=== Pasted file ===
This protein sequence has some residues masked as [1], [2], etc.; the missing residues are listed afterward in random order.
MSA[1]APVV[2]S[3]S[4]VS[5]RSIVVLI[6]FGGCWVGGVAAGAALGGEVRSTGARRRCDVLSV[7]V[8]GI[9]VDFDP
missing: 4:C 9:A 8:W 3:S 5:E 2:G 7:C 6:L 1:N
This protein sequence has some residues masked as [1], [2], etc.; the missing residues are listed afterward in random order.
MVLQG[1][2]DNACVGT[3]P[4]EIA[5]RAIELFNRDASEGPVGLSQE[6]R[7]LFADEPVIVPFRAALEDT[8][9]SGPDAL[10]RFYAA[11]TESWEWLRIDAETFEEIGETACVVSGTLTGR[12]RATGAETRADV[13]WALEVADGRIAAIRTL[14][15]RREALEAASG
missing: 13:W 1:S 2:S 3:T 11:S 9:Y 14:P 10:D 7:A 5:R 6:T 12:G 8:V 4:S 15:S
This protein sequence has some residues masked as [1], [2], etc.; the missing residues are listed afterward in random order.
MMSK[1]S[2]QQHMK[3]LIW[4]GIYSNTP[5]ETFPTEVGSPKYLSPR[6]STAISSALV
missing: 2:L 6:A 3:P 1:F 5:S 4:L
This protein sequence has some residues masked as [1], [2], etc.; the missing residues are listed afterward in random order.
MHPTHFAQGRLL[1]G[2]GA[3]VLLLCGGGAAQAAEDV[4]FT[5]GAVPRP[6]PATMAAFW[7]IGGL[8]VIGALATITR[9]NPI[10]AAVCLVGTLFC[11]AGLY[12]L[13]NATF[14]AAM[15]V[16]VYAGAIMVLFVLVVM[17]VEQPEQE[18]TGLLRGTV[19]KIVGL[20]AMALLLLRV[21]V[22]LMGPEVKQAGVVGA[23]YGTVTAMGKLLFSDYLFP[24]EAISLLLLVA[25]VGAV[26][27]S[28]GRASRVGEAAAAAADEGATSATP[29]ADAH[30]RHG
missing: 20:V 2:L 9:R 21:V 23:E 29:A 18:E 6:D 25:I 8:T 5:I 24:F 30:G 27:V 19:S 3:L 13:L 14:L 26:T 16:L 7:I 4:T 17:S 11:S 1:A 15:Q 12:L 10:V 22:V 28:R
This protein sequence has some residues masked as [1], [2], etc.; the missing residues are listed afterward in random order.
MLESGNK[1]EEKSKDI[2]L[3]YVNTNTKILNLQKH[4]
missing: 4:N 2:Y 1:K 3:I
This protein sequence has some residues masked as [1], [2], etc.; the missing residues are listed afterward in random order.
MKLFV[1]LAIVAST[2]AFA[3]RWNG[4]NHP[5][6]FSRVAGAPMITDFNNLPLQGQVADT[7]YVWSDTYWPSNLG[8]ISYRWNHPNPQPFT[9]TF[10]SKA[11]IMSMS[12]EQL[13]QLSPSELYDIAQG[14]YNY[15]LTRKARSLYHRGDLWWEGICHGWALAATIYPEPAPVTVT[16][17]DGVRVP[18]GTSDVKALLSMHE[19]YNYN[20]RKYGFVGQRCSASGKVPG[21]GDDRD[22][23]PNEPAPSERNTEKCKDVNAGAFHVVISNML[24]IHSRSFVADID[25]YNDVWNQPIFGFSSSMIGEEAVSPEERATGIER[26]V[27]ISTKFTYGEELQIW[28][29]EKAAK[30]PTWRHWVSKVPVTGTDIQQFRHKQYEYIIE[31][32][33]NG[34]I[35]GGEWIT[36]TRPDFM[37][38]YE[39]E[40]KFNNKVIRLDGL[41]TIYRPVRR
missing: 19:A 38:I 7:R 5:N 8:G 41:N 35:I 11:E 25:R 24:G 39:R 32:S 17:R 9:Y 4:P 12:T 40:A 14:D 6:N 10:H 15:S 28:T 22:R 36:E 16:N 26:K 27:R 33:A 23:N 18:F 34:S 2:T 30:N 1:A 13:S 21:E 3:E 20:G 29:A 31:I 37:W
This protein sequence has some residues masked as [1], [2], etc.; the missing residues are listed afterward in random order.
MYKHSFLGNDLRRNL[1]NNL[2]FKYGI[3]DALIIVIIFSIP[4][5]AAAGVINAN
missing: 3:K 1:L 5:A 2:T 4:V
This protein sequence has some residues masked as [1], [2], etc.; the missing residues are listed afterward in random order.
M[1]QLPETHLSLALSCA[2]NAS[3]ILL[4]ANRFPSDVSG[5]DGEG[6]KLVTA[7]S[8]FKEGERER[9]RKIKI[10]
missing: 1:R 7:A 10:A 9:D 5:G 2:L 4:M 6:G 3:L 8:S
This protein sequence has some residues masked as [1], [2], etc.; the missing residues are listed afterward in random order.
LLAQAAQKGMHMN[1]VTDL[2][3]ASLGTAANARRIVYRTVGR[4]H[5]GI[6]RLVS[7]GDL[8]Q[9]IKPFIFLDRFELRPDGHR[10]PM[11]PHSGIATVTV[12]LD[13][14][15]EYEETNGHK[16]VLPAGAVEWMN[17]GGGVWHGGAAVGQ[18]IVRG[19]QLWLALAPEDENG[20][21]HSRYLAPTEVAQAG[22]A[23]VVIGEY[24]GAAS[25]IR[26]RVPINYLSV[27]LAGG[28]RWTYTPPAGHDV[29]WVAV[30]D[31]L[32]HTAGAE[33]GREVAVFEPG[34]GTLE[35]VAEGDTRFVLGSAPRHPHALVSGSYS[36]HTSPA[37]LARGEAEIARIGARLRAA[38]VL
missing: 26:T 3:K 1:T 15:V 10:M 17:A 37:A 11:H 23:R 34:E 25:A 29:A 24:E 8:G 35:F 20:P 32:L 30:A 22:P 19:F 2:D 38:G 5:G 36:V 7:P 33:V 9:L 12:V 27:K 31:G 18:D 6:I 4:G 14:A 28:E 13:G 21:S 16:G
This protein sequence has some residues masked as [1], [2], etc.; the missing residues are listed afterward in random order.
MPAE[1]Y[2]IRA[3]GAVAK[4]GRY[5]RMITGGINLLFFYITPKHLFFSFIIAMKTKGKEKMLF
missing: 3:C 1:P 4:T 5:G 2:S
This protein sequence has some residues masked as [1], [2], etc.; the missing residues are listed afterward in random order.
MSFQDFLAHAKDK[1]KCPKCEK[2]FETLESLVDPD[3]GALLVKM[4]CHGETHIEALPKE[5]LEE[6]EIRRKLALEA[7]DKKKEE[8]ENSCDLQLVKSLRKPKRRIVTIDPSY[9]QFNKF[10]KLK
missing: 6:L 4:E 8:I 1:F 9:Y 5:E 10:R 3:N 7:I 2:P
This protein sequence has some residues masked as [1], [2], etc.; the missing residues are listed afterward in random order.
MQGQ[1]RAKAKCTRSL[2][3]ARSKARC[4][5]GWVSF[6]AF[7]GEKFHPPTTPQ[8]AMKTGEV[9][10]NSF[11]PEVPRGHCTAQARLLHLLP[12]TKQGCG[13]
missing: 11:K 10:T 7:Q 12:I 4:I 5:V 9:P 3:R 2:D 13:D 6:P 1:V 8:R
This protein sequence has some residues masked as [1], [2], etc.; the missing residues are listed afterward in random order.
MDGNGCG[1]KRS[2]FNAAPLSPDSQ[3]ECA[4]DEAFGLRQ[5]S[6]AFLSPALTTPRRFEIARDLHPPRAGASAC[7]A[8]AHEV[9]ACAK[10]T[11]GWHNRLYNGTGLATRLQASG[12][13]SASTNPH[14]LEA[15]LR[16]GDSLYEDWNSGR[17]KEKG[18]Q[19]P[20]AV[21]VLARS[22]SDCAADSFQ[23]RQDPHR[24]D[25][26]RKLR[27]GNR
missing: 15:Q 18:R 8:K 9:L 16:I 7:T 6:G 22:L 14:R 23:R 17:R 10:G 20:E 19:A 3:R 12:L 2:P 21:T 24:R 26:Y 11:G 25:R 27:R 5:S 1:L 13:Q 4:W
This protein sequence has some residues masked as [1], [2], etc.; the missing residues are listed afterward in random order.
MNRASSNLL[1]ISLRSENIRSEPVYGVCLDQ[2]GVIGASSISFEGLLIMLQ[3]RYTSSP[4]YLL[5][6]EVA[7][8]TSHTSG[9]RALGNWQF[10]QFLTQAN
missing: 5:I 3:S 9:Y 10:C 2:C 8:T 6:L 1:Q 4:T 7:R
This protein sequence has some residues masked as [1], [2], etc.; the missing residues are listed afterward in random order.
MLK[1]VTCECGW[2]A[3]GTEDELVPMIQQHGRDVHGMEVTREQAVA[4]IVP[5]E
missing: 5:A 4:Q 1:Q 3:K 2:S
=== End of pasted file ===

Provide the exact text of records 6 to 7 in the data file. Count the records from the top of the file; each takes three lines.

This protein sequence has some residues masked as [1], [2], etc.; the missing residues are listed afterward in random order.
MKLFV[1]LAIVAST[2]AFA[3]RWNG[4]NHP[5][6]FSRVAGAPMITDFNNLPLQGQVADT[7]YVWSDTYWPSNLG[8]ISYRWNHPNPQPFT[9]TF[10]SKA[11]IMSMS[12]EQL[13]QLSPSELYDIAQG[14]YNY[15]LTRKARSLYHRGDLWWEGICHGWALAATIYPEPAPVTVT[16][17]DGVRVP[18]GTSDVKALLSMHE[19]YNYN[20]RKYGFVGQRCSASGKVPG[21]GDDRD[22][23]PNEPAPSERNTEKCKDVNAGAFHVVISNML[24]IHSRSFVADID[25]YNDVWNQPIFGFSSSMIGEEAVSPEERATGIER[26]V[27]ISTKFTYGEELQIW[28][29]EKAAK[30]PTWRHWVSKVPVTGTDIQQFRHKQYEYIIE[31][32][33]NG[34]I[35]GGEWIT[36]TRPDFM[37][38]YE[39]E[40]KFNNKVIRLDGL[41]TIYRPVRR
missing: 19:A 38:I 7:R 5:N 8:G 41:N 35:I 11:E 25:R 24:G 39:R 32:S 17:R 9:Y 4:P 12:T 40:A 14:D 6:N 10:H 15:S 28:T 22:R 36:E 16:N 26:K 27:R 33:A 23:N 18:F 34:S 2:T 30:N 1:A 13:S 21:E 3:E 20:G 29:A 31:I 37:W
This protein sequence has some residues masked as [1], [2], etc.; the missing residues are listed afterward in random order.
MYKHSFLGNDLRRNL[1]NNL[2]FKYGI[3]DALIIVIIFSIP[4][5]AAAGVINAN
missing: 3:K 1:L 5:A 2:T 4:V